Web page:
Grand Isle, Louisiana, July 1
Ken Vandenberghe lights a cigarette and shows me his land. There is a dumpster filled with rubble from a Katrina-destroyed home, his pickup parked under a shade tree and his trailer, warped and weathered. Ducks mill about the yard. “We had a simple life back here in the woods, it was real nice,” says Vandenberghe, who wears jean shorts and has a sleeping brunette tattooed on his chest. “Now, I keep my door locked and my gun loaded.”
I visited Grand Isle when oil first came ashore, in late May. More than a month later, the beach is still closed, fishing is still banned and restaurants are still shuttered. The town of 1,500 has become America’s poster child oiled beach community; summer tourists absent, summer itself stolen. But there are visitors; more than 2,000 cleanup workers are staying in homes around town, motels and on large barges called flotels. Some are ex-convicts and at least one is a former sex offender. Many are black. They do a job few would want, shoveling oiled sand in the blazing sun and tend to keep to themselves, but for a weary populace used to the same white faces these outsiders have sparked fear.
Frankie, 9, and Domanick, 11, run a lemonade stand in the parking lot of a sports bar. I ask Frankie how the spill has affected his summer. “Pretty much ruined it,” he says.
His mother Rhea is worried about their health. “They say we can’t go on the beach because it is contaminated but the sand doesn’t stay on the beach,” she says. “It blows everywhere.”
Rhea is also concerned about the cleanup workers. She claims that some are convicts and that several had been squatting in a patch of woods where the kids play. Then she shows me grainy pictures on her iPhone of two cleanup workers with plastic bags walking down the road, apparently stealing things from people’s yards. “We gotta keep an eye on the kids,” says Rhea.
Moments later a pair of black cleanup workers walk by the lemonade stand, one has a bag. “You see!” shouts Domanick. “There are two, right there!”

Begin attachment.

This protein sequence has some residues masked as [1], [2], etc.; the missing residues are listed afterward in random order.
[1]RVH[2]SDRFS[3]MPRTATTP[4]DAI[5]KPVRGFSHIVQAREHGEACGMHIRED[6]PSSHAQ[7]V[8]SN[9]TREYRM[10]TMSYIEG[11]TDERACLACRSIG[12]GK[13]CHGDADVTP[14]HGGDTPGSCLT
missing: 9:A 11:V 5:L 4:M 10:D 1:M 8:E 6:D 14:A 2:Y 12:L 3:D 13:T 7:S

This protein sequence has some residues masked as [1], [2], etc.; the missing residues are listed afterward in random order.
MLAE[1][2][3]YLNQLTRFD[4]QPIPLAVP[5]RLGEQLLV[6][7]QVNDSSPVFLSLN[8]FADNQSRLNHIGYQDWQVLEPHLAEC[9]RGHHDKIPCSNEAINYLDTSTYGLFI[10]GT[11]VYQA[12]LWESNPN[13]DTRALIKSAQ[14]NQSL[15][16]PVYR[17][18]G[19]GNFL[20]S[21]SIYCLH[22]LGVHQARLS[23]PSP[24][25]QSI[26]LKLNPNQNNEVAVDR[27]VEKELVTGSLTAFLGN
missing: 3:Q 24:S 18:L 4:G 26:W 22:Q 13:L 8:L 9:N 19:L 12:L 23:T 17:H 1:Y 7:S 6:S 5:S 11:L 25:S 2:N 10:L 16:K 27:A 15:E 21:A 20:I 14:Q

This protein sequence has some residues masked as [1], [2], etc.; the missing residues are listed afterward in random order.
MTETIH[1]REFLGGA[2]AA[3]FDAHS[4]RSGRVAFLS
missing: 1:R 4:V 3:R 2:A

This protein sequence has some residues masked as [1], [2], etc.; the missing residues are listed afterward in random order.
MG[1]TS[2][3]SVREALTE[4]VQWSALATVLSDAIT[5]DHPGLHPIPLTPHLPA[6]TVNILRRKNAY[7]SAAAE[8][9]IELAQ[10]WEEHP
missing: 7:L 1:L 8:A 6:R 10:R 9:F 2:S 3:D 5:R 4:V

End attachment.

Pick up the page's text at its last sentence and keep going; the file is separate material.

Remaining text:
“Just because they’re black doesn’t mean they’re bad,” says Rhea. “Some of them are nice.”
At the local supermarket, owner Shelly Landry says her store is busy but they’re not making money. “We’re used to grandma and grandpa coming in with 18 grandkids that eat them out of house and home,” she says. “Now you’re talking about workers coming in and maybe buying a loaf of bread, a case of beer, cashing a check, out the door.”
She lifts her dress to reveal a massive green and purple bruise on her thigh. A cleanup worker tried to steal a $1.69 hairbrush, Shelly tackled him.
“Grandma and grandpa make their children behave themselves,” she says. “No one ever taught these children to behave themselves, they think they can have their way with us in this small town.”
Down the road, I ask a woman in a bathing suit drinking a margarita if she has seen anything strange. “You never had to be careful,” she says. “Now we’re watching over our shoulders.”
“I hear they even had some rapes,” she says softly.
I call BP spokesperson Kim Colburn to check the facts. “I’ve heard of issues in some of the towns when workers were off duty,” he says. “Let me think of the right way to say this…it has been reported there were concerns of strange people in these towns.”
Grand Isle Chief of Police Euris Dubois provides clarity. He says the squatting convicts were really just workers who couldn’t find a room and had slept in their cars (when the police got word they were put in a motel), the suspicious wandering workers had been assigned by BP to pick up litter on the streets (after public complaints police restricted them from doing so on side streets). Another issue developed around a former sex offender cleanup worker who failed to properly notify authorities of his presence, but he has now notified. And the rape, says the chief, referred to a misrepresented incident between a male and a female cleanup worker. “There was no rape,” says Dubois, “not even close.”
But Grand Isle has changed the chief tells me. “When they knock off work a lot of times they go down and walk the streets, that’s our problem, were not used to people walking the streets down here,” he says. “We usually know peoples first names, we know their last names and we know where they live, people aren’t used to this, and they’re getting afraid.”
Is BP hiring ex-convicts? “By no means do they have the short express line to these jobs but we definitely want to get them in the pipelines,” says Lynn Dias-Button, with the Louisiana Workforce Commission. She says she knows of about 125 ex-offenders that have applied for oil cleanup jobs, and at least a handful of those have been placed. I ask if she is worried about these people working in communities like Grand Isle. “In the eyes of the law, ex-offenders have paid their dues and my thinking is, they are a viable member of the labor force,” says Dias-Button. “They have the same rights as anyone else and deserve these jobs.”
At a gas station on the way out of town I find Marcus Hamilton and Johnl Martin. The pair is fresh from New Orleans and looking for work. They are young, cheery and black. Have you had any trouble with the locals I ask. “They been showing love to me,” says Johnl, who has a Lil Wayne shirt and Air Jordan sandals.
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